We are not gender, we are women
The next speaker, Marie Aminata Khan from the Montreal secretariat of the Convention on Biodiversity, said that a CBD program was training women, and specifically indigenous women, on how to make their voices heard. A critical note from the audience was that it was not the women who should be trained to be heard, but the men who should be trained to listen! Another critical remark was made about the strategic objectives of the CBD concerning gender mainstreaming and gender equality in the field of biodiversity. “We are not gender, we are women. Gender does not exist,” was one comment that found a lot of support.

Urban gardens
Elisabeth Meyer-Renschhausen, author and academic from Berlin, presented a slideshow about urban gardening “The new Gardening and Greening movement: biodiversity from inner city vacant lots, urban farms and community gardens.” Elisabeth has researched and written about urban gardens in New York City, and presented photos from NYC’s Bronx and Harlem. In the Red Hook market in the Bronx, women and youngsters were selling their own garden vegetables. Young boys are proud to build their community market; an informal system in the rich cities as they do not have to pay taxes.  There are ever more organic gardens growing in Harlem and the Bronx.  Even the richer parts of New York have community gardens. Now there’s a second wave of organic gardening attracting young people.

Next speaker was Farida Akhter, executive director of the Bangladesh policy and advocacy institute UBINIG. She asked the group: “How are you going to feed 6 billion people?  But biotechnology cannot feed the world. By 2010 we would feed the world and we still have 850 million hungry people in this world – this is the contribution of biotechnology.”
Fortunately, she said, biodiversity has become an issue. The farmers are coming to their big meetings. And when they speak out you can see that that changes the whole thing.  In the woman’s movement in Bangladesh biodiversity has become a big issue. There is a positive change. That is the hope.

Food and water
Statements followed from Rosalie Ouoba from Burkina Faso. There men are always approached first when it comes to agriculture and biodiversity, while the women are taking care of the garden and raise vegetables outside the house. Another testimony came from Claudia Gimena Roa of Columbia, a heartfelt report from a mother of a five year old son from a country at war.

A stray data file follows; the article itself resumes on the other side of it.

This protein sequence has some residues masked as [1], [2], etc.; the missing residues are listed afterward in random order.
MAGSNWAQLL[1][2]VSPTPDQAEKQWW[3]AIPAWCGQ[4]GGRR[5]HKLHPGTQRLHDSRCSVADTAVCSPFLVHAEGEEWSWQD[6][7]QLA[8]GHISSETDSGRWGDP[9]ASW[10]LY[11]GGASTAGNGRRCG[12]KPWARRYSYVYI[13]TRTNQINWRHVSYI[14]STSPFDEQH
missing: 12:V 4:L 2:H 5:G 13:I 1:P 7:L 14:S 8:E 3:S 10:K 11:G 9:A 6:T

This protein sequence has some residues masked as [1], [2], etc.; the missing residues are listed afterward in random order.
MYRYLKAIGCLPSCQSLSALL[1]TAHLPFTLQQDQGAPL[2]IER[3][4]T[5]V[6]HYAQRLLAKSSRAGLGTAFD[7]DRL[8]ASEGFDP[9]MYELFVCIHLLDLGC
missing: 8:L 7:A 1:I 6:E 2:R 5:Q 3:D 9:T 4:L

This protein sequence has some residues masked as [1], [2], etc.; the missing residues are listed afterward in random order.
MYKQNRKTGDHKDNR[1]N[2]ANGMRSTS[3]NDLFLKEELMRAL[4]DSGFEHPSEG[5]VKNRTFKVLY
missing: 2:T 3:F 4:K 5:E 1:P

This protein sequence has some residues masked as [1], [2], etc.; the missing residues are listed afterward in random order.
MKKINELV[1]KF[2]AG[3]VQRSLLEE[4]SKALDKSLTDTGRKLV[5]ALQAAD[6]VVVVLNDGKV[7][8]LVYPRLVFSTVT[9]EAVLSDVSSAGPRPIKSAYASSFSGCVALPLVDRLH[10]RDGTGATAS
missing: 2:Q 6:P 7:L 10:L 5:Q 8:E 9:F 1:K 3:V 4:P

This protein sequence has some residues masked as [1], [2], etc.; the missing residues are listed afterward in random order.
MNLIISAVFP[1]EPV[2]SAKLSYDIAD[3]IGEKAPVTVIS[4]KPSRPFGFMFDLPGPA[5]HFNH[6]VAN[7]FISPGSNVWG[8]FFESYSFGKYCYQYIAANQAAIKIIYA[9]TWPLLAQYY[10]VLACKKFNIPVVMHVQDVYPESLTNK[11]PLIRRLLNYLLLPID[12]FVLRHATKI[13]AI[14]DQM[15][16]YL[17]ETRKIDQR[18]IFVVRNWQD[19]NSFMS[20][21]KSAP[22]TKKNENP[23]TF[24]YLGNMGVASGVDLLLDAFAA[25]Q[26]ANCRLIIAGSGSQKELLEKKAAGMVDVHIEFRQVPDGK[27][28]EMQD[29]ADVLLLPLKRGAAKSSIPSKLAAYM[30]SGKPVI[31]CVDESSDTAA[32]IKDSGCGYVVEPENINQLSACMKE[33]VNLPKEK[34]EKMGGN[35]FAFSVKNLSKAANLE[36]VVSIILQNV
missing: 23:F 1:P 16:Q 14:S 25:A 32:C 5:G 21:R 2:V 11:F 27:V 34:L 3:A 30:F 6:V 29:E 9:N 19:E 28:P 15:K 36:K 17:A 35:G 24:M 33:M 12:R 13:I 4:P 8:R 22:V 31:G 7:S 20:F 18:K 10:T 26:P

Everyone agreed that where biodiversity was intact, there was food and water. Food and water should not be privatised, bought or sold. The Columbian woman heard on her flight to Madrid the crew talking to each other: “We are running out of water for the second class passengers.” There is something definitely wrong she thought, when we have to buy water, because then we are impoverishing ourselves.  

Izabella Byszewska of the Social Ecological Institute (SEI), Poland told about saving and serving traditional foods and dishes. She got involved in a project bridging between Poland, Ukraine and Germany Green Bridges, where small farmers are rediscovering small varieties of local produce and reintroduc them onto the market. This can bring money into the area, can solve ecological issues and nature and tourism can be developed.

Documentation: A film team is working with WLOE and WECF to document the Women of Planet Diversity, from the opening Demonstration and Festival (especially the Women’s Pavilion, see) on May 12 through the end of the conference. Workshop presentations and individual interviews were filmed during the congress. The organizers hope that this project can continue and expand, pending additional participation and funding.

Women, Agriculture and DiversityFemmes, Agriculture et DiversitéFrauen, Vielfalt und LandwirtschaftMujeres, Diversidad y Agricultura

Local Organising Committee